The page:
continued to the end but, in case at least one target returned
              an error code, the first non-success error code is returned.

       norefs <NO|yes>
              If yes, do not return search reference responses.  By default,
              they are returned unless request is LDAPv2.  If set before any
              target specification, it affects all targets, unless
              overridden by any per-target directive.

       noundeffilter <NO|yes>
              If yes, return success instead of searching if a filter is
              undefined or contains undefined portions.  By default, the
              search is propagated after replacing undefined portions with
              (!(objectClass=*)), which corresponds to the empty result set.
              If set before any target specification, it affects all
              targets, unless overridden by any per-target directive.

       protocol-version {0,2,3}
              This directive indicates what protocol version must be used to
              contact the remote server.  If set to 0 (the default), the
              proxy uses the same protocol version used by the client,
              otherwise the requested protocol is used.  The proxy returns
              unwillingToPerform if an operation that is incompatible with
              the requested protocol is attempted.  If set before any target
              specification, it affects all targets, unless overridden by
              any per-target directive.

       pseudoroot-bind-defer {YES|no}
              This directive, when set to yes, causes the authentication to
              the remote servers with the pseudo-root identity (the identity
              defined in each idassert-bind directive) to be deferred until
              actually needed by subsequent operations.  Otherwise, all
              binds as the rootdn are propagated to the targets.

       quarantine <interval>,<num>[;<interval>,<num>[...]]
              Turns on quarantine of URIs that returned LDAP_UNAVAILABLE, so
              that an attempt to reconnect only occurs at given intervals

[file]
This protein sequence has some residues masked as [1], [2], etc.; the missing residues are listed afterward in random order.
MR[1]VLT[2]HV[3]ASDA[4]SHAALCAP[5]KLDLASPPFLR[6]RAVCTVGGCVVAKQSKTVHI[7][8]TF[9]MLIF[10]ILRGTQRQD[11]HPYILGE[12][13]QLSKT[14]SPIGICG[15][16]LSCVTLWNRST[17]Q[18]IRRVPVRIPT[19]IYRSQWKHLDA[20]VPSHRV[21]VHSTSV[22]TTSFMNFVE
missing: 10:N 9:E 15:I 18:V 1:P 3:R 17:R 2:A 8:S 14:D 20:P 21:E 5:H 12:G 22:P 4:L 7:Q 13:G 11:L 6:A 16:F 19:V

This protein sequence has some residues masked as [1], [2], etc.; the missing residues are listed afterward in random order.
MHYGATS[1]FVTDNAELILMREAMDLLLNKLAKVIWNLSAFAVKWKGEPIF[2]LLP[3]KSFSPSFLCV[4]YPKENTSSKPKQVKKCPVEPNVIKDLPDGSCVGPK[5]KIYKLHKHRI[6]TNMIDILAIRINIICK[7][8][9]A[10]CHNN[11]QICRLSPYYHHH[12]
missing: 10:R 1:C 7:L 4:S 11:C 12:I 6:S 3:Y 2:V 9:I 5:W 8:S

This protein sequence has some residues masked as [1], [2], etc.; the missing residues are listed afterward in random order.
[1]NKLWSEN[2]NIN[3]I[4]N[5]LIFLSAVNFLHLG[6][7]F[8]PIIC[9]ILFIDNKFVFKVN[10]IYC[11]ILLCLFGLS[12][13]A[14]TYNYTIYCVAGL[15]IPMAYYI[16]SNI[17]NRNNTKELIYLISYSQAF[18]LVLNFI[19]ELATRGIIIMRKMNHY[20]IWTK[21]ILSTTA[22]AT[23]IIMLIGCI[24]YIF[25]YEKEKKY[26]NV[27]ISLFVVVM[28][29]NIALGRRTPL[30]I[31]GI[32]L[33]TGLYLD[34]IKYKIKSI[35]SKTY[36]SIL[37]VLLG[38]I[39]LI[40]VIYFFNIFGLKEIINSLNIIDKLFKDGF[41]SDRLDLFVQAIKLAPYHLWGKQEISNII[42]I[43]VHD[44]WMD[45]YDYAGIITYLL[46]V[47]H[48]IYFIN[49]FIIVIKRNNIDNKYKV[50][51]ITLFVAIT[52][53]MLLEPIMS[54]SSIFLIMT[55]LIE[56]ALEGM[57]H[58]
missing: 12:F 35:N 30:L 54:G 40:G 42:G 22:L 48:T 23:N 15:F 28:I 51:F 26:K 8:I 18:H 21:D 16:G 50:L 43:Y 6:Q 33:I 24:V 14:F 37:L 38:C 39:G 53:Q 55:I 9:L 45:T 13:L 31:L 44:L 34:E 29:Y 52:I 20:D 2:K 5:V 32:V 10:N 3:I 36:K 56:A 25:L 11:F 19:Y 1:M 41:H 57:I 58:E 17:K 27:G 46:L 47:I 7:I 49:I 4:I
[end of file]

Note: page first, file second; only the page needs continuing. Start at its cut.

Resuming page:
instead of any time a client requests an operation.  The
              pattern is: retry only after at least interval seconds elapsed
              since last attempt, for exactly num times; then use the next
              pattern.  If num for the last pattern is "+", it retries
              forever; otherwise, no more retries occur.  This directive
              must appear before any target specification; it affects all
              targets with the same pattern.

       rebind-as-user {NO|yes}
              If this option is given, the client's bind credentials are
              remembered for rebinds, when trying to re-establish a broken
              connection, or when chasing a referral, if chase-referrals is
              set to yes.

       session-tracking-request {NO|yes}
              Adds session tracking control for all requests.  The client's
              IP and hostname, and the identity associated to each request,
              if known, are sent to the remote server for informational
              purposes.  This directive is incompatible with setting
              protocol-version to 2.  If set before any target
              specification, it affects all targets, unless overridden by
              any per-target directive.

       single-conn {NO|yes}
              Discards current cached connection when the client rebinds.

       use-temporary-conn {NO|yes}
              when set to yes, create a temporary connection whenever
              competing with other threads for a shared one; otherwise, wait
              until the shared connection is available.


       Target specification starts with a "uri" directive:

       uri <protocol>://[<host>]/<naming context> [...]
              The <protocol> part can be anything ldap_initialize(3) accepts
              ({ldap|ldaps|ldapi} and variants); the <host> may be omitted,
              defaulting to whatever is set in ldap.conf(5).  The <naming
              context> part is mandatory for the first URI, but it must be
              omitted for subsequent ones, if any.  The naming context part
              must be within the naming context defined for the backend,

              suffix "dc=foo,dc=com"
              uri    "ldap://,dc=foo,dc=com"

              The <naming context> part doesn't need to be unique across the
              targets; it may also match one of the values of the "suffix"
              directive.  Multiple URIs may be defined in a single URI
              statement.  The additional URIs must be separate arguments and
              must not have any <naming context> part.  This causes the
              underlying library to contact the first server of the list
              that responds.  For example, if and are
              shadows of the same server, the directive

              suffix "dc=foo,dc=com"
              uri    "ldap://,dc=com" "ldap://"

              causes to be contacted whenever does not
              respond.  In that case, the URI list is internally rearranged,
              by moving unavailable URIs to the end, so that further
              connection attempts occur with respect to the last URI that

       acl-authcDN <administrative DN for access control purposes>
              DN which is used to query the target server for acl checking,
              as in the LDAP backend; it is supposed to have read access on
              the target server to attributes used on the proxy for acl